Tides will run higher and lower than normal this weekend.

The extreme range is tied to two astronomical events: a full moon on June 23 during a time when the moon is near the earth.

The earth’s tides are created by the gravitational pull of the sun and the moon. Usually the pull is greatest when the moon is either full or in the new moon phase. On Saturday, the moon is full and also closer to the earth, in perigee.

Astronomers estimate that the moon’s distance is just under 222,000 miles away.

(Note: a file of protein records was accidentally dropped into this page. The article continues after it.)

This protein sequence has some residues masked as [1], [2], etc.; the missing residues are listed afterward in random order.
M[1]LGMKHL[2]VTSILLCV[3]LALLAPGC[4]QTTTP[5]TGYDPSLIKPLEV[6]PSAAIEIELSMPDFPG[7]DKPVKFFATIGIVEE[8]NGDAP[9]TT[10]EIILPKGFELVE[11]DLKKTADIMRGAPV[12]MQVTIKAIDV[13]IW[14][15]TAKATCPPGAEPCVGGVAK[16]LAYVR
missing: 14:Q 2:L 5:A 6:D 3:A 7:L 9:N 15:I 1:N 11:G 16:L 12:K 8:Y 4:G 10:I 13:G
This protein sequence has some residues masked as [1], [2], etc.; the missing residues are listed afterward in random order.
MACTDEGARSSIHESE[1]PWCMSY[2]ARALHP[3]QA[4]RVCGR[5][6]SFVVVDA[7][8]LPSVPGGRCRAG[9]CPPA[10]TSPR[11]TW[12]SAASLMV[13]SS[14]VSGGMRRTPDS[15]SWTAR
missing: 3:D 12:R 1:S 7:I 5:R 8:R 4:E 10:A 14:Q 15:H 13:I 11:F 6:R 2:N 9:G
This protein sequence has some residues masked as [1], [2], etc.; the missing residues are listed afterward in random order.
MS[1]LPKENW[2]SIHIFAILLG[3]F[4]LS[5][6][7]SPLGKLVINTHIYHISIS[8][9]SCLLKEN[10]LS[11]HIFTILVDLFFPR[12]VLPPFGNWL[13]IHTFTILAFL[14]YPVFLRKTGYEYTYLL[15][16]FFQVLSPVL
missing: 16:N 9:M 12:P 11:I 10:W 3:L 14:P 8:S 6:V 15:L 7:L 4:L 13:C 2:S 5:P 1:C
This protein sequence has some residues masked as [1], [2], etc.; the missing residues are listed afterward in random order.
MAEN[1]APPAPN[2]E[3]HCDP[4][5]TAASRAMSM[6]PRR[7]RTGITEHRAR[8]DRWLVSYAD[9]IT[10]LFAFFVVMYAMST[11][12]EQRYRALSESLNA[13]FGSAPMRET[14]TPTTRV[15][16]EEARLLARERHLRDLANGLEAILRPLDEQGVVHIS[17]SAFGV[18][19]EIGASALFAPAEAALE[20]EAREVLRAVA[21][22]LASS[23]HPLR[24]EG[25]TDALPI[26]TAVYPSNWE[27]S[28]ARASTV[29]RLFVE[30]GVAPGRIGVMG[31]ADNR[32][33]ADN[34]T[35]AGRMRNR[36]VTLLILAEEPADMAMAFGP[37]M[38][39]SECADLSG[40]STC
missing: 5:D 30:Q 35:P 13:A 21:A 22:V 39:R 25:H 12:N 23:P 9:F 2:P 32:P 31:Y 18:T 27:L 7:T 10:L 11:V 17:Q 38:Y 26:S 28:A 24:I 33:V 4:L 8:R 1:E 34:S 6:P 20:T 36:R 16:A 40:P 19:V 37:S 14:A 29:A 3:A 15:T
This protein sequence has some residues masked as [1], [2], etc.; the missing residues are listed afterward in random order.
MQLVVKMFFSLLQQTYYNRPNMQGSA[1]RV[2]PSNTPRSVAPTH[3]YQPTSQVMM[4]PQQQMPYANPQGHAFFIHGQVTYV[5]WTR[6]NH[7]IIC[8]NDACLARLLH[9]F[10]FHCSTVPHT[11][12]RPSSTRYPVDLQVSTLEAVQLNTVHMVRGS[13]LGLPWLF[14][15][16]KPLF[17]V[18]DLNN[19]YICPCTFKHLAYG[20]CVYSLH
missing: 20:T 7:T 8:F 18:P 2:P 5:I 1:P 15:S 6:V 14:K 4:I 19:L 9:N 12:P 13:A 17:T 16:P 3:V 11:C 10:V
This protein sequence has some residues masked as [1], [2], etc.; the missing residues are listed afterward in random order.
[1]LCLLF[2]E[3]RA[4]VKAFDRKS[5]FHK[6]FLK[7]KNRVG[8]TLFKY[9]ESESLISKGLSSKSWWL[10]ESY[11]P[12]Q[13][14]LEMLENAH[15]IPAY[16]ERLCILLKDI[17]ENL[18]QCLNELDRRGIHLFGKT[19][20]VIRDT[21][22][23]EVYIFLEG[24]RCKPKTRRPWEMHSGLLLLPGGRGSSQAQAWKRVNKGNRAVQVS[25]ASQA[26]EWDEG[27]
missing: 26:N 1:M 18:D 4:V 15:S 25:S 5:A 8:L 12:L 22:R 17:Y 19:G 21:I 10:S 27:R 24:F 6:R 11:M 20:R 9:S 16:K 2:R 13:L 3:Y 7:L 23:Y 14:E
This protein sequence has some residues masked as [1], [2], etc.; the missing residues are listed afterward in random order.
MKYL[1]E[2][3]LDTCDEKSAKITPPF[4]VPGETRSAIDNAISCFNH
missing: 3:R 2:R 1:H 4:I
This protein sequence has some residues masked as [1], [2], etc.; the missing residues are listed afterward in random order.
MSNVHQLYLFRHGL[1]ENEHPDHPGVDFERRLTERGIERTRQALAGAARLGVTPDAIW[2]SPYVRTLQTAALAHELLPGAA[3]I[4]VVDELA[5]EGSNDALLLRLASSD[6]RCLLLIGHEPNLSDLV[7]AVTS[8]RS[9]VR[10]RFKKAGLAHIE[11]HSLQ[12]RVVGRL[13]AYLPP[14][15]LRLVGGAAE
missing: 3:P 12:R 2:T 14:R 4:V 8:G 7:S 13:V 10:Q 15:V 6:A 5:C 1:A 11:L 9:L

The moon’s 28-day orbit around the earth is elliptical, varying as much as 30,000 miles. On June 9, two weeks ago, the moon was in apogee, 252,000 miles away.

Gravity powers the orbits of planets and moons in their movement through space. It is responsible for the changing tides.

The first evidence of the extreme tides began early this week. The highest and lowest tides will come this weekend. Extreme low tides are a boon for shellfishermen, but caution is urged for boaters in waters around the Vineyard during times of low tide.